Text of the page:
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It takes a village to keep libraries alive

The Library and Information Association of South Africa (LIASA) celebrates South African Library Week from 19-25 March 2018 with the theme, Libraries: Heart of the Community. SA Library Week was initiated in 2001 by LIASA to be a commemorative period recognised by government for all types of libraries across the country to market their services. This development was partially due to joint ventures, partnerships, cultural projects, and international participation, which resulted in more leadership and skills development as well as recognition of the importance of libraries for all South Africans and its contribution towards literacy development.

There is no shortage of evidence to show the link between literacy, academic attainment and future employment and libraries are well-positioned to nurture children’s early and ongoing literacy learning. Libraries play a major role and yet they remain largely invisible in the community and are many times just a point of discussion on the government’s agenda. We are working on the Professional Body Status of LIASA to keep libraries alive, and to offer parents and children the opportunity to take the leap out of poverty through access to information, we need to work together.

Indeed, libraries don’t need to be the only role-player in advancing literacy or in making the basic human right of freedom of access to information a reality among all South Africans. When libraries work together with strategic partners including parents, teachers, authors, the book publishing industry and NGOs, we can increase the book-borrowing behaviour of adults and children, motivate for the purchase of new books in a variety of South African languages and the outcomes in terms of developing a love for reading and improving literacy skills in our country, will be much greater.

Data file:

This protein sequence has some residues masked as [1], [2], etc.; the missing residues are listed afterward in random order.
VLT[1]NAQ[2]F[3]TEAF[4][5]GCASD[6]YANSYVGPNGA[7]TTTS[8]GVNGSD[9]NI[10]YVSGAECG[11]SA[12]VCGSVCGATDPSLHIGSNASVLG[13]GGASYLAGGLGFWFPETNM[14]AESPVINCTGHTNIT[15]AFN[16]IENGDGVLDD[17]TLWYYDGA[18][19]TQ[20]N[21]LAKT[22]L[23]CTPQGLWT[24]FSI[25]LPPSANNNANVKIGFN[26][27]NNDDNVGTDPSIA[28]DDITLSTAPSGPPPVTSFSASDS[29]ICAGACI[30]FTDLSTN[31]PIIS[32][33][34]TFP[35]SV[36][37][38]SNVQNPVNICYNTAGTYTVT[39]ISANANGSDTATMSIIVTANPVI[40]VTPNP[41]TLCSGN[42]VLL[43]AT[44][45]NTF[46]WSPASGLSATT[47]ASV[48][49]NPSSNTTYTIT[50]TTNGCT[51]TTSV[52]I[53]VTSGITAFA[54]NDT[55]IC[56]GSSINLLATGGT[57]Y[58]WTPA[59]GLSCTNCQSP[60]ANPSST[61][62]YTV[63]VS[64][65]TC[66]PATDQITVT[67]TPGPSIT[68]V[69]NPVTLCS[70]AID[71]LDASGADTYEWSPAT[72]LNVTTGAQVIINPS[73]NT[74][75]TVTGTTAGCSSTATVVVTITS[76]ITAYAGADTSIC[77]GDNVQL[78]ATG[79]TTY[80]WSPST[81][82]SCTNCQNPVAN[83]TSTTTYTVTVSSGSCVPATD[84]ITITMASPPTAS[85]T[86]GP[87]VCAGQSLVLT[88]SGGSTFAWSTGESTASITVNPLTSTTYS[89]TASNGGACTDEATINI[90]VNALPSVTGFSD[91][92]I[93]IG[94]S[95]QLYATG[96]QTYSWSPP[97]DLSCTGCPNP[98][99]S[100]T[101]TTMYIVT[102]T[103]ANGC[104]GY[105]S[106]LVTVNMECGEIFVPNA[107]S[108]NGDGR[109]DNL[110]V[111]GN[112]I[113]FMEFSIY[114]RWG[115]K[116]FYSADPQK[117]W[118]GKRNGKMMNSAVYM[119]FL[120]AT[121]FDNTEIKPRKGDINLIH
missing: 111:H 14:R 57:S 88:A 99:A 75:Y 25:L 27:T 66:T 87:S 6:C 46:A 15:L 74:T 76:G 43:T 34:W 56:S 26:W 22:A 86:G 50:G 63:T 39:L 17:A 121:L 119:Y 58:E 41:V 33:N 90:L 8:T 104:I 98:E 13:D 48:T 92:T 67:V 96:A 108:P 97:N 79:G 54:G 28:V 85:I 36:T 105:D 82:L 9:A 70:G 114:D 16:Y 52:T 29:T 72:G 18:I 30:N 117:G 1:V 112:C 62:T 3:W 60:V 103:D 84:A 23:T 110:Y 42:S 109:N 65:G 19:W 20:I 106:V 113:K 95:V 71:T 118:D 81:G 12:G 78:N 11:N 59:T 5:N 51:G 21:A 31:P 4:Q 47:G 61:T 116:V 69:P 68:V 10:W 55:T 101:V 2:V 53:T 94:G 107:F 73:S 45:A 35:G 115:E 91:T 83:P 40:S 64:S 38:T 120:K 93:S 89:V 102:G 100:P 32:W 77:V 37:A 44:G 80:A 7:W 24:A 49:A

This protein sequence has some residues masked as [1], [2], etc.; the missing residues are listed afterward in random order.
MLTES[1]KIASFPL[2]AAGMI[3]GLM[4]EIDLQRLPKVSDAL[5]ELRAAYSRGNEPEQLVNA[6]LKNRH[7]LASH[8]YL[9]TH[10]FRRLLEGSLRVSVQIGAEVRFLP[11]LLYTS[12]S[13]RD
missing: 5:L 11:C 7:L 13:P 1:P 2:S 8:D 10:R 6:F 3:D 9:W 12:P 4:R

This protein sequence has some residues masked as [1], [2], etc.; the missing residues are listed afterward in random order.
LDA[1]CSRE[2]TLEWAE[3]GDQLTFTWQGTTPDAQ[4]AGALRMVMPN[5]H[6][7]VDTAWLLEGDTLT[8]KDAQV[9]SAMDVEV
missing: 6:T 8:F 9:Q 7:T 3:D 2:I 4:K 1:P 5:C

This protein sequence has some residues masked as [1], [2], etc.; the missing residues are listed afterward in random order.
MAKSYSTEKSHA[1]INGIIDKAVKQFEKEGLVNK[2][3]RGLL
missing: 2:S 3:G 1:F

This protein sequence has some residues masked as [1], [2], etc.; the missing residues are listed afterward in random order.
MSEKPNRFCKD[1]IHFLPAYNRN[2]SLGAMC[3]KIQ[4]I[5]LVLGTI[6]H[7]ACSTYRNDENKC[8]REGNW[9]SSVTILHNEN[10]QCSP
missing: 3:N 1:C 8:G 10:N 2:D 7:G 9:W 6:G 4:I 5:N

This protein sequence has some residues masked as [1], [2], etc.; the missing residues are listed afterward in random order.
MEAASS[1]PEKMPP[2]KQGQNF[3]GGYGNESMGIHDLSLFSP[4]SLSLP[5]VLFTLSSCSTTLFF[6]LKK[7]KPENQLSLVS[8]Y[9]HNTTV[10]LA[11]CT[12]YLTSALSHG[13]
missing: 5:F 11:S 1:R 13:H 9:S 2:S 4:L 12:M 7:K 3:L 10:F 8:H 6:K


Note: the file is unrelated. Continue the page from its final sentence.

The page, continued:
Many NGO partners are trying to make a real difference, such as help2read, Biblionef, FunDza, Shine Literacy, Breadline Africa, Nal’ibali and numerous others. Nal’ibali specifically has been connecting children and adults with their local libraries since its inception in 2012 and this SA Library Week, Nal’ibali Literacy Mentors are working with 28 schools in six provinces to assist children in signing up to be formal library card holders, so they can borrow books and become the super readers we all hope they will be. Further, the campaign will be assisting libraries in setting up their own reading clubs and will be working with an additional 30 libraries this year. While this is a drop in the ocean considering South Africa has over 500 public and community libraries, partnerships like this are in keeping with the United Nations’ Sustainable Development Goals, a global call to action to end poverty, protect the planet and ensure prosperity for all. We must not forget that sustained actions, however small, can make a difference.

Provincial and national government are committed to establishing library infrastructures, services and skills to serve communities. Yet it is up to everyone to support community libraries to ensure that they remain at the heart of community.

Senovia Welman, is Public Relations Officer for the Library and Information Association of South Africa – LIASA

Visit their website for more:  www.liasa.org.za

For more information about SA Library Week, the Nal'ibali reading-for-enjoyment campaign, free children's stories in a range of SA languages, tips on reading and writing with children, details on how to set up a reading club or to request training, visit www.nalibali.org, www.nalibali.mobi, or find them on Facebook and Twitter: nalibaliSA.

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